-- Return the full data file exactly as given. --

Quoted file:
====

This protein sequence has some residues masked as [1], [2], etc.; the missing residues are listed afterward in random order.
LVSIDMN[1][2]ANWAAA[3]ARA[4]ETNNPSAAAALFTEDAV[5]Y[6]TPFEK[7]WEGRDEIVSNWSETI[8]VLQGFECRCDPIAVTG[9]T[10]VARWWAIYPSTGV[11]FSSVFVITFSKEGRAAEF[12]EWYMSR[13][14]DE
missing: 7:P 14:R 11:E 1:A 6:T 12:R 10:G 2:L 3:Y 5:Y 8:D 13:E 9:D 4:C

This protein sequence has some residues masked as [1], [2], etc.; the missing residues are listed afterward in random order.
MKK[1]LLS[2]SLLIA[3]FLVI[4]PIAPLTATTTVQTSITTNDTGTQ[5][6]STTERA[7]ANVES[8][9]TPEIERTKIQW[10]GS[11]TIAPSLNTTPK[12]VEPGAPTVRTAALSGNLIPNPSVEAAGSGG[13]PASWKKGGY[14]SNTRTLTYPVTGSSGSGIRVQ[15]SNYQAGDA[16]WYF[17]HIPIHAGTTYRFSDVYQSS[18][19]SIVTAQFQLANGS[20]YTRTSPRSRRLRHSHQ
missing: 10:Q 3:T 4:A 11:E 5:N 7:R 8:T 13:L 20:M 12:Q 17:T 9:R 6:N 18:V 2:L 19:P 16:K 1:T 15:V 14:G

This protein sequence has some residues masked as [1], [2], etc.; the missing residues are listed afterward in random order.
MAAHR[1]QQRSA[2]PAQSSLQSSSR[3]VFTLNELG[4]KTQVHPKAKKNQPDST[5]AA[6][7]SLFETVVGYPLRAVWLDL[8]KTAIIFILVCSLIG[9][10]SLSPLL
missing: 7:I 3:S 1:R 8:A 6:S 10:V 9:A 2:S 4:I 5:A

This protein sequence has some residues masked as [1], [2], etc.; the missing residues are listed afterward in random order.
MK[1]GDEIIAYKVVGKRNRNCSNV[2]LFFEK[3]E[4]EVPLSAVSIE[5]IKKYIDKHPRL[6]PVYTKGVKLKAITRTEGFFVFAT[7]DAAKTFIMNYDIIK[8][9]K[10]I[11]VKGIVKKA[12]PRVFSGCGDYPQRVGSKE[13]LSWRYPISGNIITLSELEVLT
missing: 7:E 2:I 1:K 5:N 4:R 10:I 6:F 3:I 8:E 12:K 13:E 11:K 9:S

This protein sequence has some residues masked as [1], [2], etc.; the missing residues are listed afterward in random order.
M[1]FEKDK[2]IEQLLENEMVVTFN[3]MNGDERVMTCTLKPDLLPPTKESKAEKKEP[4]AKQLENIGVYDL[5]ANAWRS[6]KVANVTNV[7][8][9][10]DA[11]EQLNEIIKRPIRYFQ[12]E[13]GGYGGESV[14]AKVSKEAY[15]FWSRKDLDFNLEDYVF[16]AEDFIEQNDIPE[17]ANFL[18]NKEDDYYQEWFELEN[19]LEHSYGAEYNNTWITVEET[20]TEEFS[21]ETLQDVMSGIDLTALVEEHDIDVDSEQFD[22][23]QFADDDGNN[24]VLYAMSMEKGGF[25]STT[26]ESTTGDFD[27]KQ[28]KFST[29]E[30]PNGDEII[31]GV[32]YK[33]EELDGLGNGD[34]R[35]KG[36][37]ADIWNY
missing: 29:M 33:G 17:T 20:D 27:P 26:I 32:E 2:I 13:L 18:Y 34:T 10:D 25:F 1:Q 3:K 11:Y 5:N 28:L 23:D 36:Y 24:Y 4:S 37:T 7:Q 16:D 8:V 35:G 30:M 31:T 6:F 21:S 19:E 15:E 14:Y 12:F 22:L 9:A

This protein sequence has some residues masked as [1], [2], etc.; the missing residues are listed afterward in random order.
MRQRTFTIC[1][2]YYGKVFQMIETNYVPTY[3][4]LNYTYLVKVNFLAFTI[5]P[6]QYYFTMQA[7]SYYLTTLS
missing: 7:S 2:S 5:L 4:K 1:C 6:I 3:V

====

This protein sequence has some residues masked as [1], [2], etc.; the missing residues are listed afterward in random order.
LVSIDMN[1][2]ANWAAA[3]ARA[4]ETNNPSAAAALFTEDAV[5]Y[6]TPFEK[7]WEGRDEIVSNWSETI[8]VLQGFECRCDPIAVTG[9]T[10]VARWWAIYPSTGV[11]FSSVFVITFSKEGRAAEF[12]EWYMSR[13][14]DE
missing: 7:P 14:R 11:E 1:A 6:T 12:R 10:G 2:L 3:Y 5:Y 8:D 13:E 9:D 4:C

This protein sequence has some residues masked as [1], [2], etc.; the missing residues are listed afterward in random order.
MKK[1]LLS[2]SLLIA[3]FLVI[4]PIAPLTATTTVQTSITTNDTGTQ[5][6]STTERA[7]ANVES[8][9]TPEIERTKIQW[10]GS[11]TIAPSLNTTPK[12]VEPGAPTVRTAALSGNLIPNPSVEAAGSGG[13]PASWKKGGY[14]SNTRTLTYPVTGSSGSGIRVQ[15]SNYQAGDA[16]WYF[17]HIPIHAGTTYRFSDVYQSS[18][19]SIVTAQFQLANGS[20]YTRTSPRSRRLRHSHQ
missing: 10:Q 3:T 4:A 11:E 5:N 7:R 8:T 13:L 20:M 12:Q 17:T 9:R 6:N 18:V 2:L 19:P 16:K 1:T 15:V 14:G

This protein sequence has some residues masked as [1], [2], etc.; the missing residues are listed afterward in random order.
MAAHR[1]QQRSA[2]PAQSSLQSSSR[3]VFTLNELG[4]KTQVHPKAKKNQPDST[5]AA[6][7]SLFETVVGYPLRAVWLDL[8]KTAIIFILVCSLIG[9][10]SLSPLL
missing: 7:I 3:S 1:R 8:A 6:S 10:V 9:A 2:S 4:I 5:A

This protein sequence has some residues masked as [1], [2], etc.; the missing residues are listed afterward in random order.
MK[1]GDEIIAYKVVGKRNRNCSNV[2]LFFEK[3]E[4]EVPLSAVSIE[5]IKKYIDKHPRL[6]PVYTKGVKLKAITRTEGFFVFAT[7]DAAKTFIMNYDIIK[8][9]K[10]I[11]VKGIVKKA[12]PRVFSGCGDYPQRVGSKE[13]LSWRYPISGNIITLSELEVLT
missing: 7:E 2:I 1:K 5:N 4:R 10:I 6:F 3:I 8:E 12:K 13:E 11:K 9:S

This protein sequence has some residues masked as [1], [2], etc.; the missing residues are listed afterward in random order.
M[1]FEKDK[2]IEQLLENEMVVTFN[3]MNGDERVMTCTLKPDLLPPTKESKAEKKEP[4]AKQLENIGVYDL[5]ANAWRS[6]KVANVTNV[7][8][9][10]DA[11]EQLNEIIKRPIRYFQ[12]E[13]GGYGGESV[14]AKVSKEAY[15]FWSRKDLDFNLEDYVF[16]AEDFIEQNDIPE[17]ANFL[18]NKEDDYYQEWFELEN[19]LEHSYGAEYNNTWITVEET[20]TEEFS[21]ETLQDVMSGIDLTALVEEHDIDVDSEQFD[22][23]QFADDDGNN[24]VLYAMSMEKGGF[25]STT[26]ESTTGDFD[27]KQ[28]KFST[29]E[30]PNGDEII[31]GV[32]YK[33]EELDGLGNGD[34]R[35]KG[36][37]ADIWNY
missing: 29:M 33:G 17:T 20:D 27:P 26:I 32:E 2:I 13:L 18:Y 34:T 10:D 25:F 1:Q 3:K 11:Y 5:N 28:L 23:D 36:Y 24:Y 4:S 37:T 7:Q 16:D 8:V 35:G 30:M 31:T 6:F 21:S 19:E 15:E 14:Y 12:F 22:L 9:A

This protein sequence has some residues masked as [1], [2], etc.; the missing residues are listed afterward in random order.
MRQRTFTIC[1][2]YYGKVFQMIETNYVPTY[3][4]LNYTYLVKVNFLAFTI[5]P[6]QYYFTMQA[7]SYYLTTLS
missing: 7:S 2:S 5:L 4:K 1:C 6:I 3:V